Birth Control Pills May Reduce Bone Density

As a woman with PCOS, you may think that birth control pills are a benign, completely safe, highly effective pharmaceutical product that you can safely consume for as long as you like. However, no pharmaceutical, including birth control pills, can be taken with impunity. 

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It's always a good idea to be clear on the benefits and risks of taking even the most benign and "safe" drugs. A case in point is a report from the Group Health Cooperative in Seattle. They said that oral contraception may decrease bone density in young women.

Those taking birth control pills for more than two years, and those on the low-dose estrogen pills appear to have the greatest risk of decreased bone density in the spine and whole body, according to the researchers. The study consisted of 606 women between the ages of 14 and 30. The researchers reviewed oral contraceptive use, the duration of use and the estrogen dose in the contraception, and compared this to bone mineral density tests. The bone density test measured bone density in the hip, spine and whole body.

When the researchers compared oral contraceptive users to non-users, they found that women taking oral contraception had average bone mineral density levels that were 5.9% less for the spine and 2.3% lower for the whole body. The researchers also noted a trend toward lower bone density in women taking oral contraceptives containing lower doses of estrogen, with the lowest readings in women taking formulations containing less than 30 micrograms of estrogen.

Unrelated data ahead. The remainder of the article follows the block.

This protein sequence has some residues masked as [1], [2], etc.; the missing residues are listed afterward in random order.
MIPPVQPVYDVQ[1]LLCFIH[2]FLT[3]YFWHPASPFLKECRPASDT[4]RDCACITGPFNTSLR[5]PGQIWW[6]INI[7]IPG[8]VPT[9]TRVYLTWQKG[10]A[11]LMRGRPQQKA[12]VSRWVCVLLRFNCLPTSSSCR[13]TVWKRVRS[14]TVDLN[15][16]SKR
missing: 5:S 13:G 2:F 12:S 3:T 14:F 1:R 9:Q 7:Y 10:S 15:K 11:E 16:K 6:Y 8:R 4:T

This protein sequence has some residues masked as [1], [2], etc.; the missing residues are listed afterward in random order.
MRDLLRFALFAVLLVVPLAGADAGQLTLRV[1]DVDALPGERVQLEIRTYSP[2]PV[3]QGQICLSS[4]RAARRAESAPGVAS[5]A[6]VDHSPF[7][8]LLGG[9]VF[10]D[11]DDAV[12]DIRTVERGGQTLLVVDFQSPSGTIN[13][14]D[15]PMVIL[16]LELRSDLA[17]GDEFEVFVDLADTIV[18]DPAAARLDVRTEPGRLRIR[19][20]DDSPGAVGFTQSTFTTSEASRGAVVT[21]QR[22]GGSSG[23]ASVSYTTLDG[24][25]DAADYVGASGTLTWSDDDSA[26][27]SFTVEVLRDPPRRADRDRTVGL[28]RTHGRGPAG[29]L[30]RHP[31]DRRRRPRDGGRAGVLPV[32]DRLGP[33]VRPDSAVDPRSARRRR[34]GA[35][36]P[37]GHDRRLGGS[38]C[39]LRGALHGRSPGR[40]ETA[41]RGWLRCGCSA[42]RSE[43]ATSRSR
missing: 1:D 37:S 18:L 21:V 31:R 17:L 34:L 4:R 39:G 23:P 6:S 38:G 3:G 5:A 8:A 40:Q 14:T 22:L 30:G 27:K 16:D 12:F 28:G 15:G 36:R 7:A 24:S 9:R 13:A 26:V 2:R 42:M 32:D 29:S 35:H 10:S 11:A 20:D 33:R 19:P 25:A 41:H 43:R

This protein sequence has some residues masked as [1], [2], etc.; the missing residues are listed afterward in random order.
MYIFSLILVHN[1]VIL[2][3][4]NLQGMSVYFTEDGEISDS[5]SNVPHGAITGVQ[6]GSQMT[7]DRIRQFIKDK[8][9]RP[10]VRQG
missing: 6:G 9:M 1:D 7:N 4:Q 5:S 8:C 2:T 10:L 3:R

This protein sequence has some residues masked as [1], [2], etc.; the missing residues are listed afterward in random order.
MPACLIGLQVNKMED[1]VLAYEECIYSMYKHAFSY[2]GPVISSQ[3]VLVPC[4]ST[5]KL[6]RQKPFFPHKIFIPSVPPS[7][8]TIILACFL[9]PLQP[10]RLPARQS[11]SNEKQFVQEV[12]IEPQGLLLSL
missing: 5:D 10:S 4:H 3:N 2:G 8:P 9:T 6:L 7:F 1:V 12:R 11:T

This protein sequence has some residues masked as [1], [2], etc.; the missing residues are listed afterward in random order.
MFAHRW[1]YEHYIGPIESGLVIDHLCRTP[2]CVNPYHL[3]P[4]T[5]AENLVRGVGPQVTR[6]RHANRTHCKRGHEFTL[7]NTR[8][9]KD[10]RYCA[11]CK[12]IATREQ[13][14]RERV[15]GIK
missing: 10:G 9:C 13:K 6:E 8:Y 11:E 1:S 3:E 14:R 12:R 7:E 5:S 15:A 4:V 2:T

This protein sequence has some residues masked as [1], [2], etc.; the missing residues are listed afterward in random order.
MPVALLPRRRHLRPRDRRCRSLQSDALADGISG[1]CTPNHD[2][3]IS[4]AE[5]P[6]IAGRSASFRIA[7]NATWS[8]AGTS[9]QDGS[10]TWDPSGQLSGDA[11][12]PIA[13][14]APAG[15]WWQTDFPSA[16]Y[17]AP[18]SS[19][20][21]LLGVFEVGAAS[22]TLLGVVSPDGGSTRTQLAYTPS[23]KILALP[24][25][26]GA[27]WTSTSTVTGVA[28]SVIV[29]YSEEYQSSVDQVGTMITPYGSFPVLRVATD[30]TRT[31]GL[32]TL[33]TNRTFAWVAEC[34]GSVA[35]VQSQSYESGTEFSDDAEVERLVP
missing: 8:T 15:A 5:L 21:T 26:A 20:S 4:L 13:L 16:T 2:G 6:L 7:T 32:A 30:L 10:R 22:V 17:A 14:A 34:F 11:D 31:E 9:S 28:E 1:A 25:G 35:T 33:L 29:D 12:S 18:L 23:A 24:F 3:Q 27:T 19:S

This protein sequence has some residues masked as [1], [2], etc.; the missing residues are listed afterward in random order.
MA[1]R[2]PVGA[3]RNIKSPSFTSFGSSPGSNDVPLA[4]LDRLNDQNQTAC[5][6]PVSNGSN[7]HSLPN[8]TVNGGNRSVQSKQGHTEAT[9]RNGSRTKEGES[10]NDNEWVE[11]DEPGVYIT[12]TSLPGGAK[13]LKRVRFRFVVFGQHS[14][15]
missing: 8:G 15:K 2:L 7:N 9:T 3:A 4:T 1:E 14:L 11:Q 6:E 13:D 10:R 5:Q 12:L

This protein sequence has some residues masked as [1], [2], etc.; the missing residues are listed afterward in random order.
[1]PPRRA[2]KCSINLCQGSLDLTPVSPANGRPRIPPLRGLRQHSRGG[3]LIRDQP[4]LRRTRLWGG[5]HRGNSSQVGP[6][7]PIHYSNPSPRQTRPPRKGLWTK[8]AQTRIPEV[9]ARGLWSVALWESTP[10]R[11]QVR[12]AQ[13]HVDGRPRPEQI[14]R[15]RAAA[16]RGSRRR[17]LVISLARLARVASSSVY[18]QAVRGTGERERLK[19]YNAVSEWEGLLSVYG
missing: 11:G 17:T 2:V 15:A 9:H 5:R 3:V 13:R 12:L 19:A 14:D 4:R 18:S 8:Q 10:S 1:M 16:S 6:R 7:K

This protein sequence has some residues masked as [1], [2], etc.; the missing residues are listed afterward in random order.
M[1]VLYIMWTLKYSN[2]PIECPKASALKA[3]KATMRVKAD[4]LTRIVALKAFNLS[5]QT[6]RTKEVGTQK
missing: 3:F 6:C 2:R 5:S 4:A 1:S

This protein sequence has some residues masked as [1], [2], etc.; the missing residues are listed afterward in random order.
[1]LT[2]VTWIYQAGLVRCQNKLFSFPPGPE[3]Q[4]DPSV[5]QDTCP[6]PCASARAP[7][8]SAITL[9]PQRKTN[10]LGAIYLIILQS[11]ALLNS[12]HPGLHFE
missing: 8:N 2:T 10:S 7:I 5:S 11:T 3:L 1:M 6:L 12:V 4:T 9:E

It's not entirely clear to what you may resume bone building at a normal rate once you have quit birth control pills. It depends to some extent on your age. Your prime bone-building years are in your teens and twenties. As you get older, your ability to build strong bones declines.

Why It's a Serious Issue for PCOS

The reduced bone density resulting from certain oral contraceptives is a serious issue because so many women with PCOS take birth control pills for a very long time. One of the Group Health researchers said that a 5% lower bone density after menopause is associated with a 50% increased risk of bone fractures from osteoporosis. Osteoporosis is a loss of bone density or mass that results in porous, brittle bones. It can be a disfiguring and painful disorder with no easy cure. The best cure for osteoporosis is prevention.

If you are on birth control pills for PCOS and are beyond your teen years, we recommend that you consult with your doctor about the type of pills you are taking and how much longer you should be taking them.

Source: Scholes D et al, Oral contraceptive use and bone density in adolescent and young adult women, Contraception. 2010 Jan;81(1):35-40

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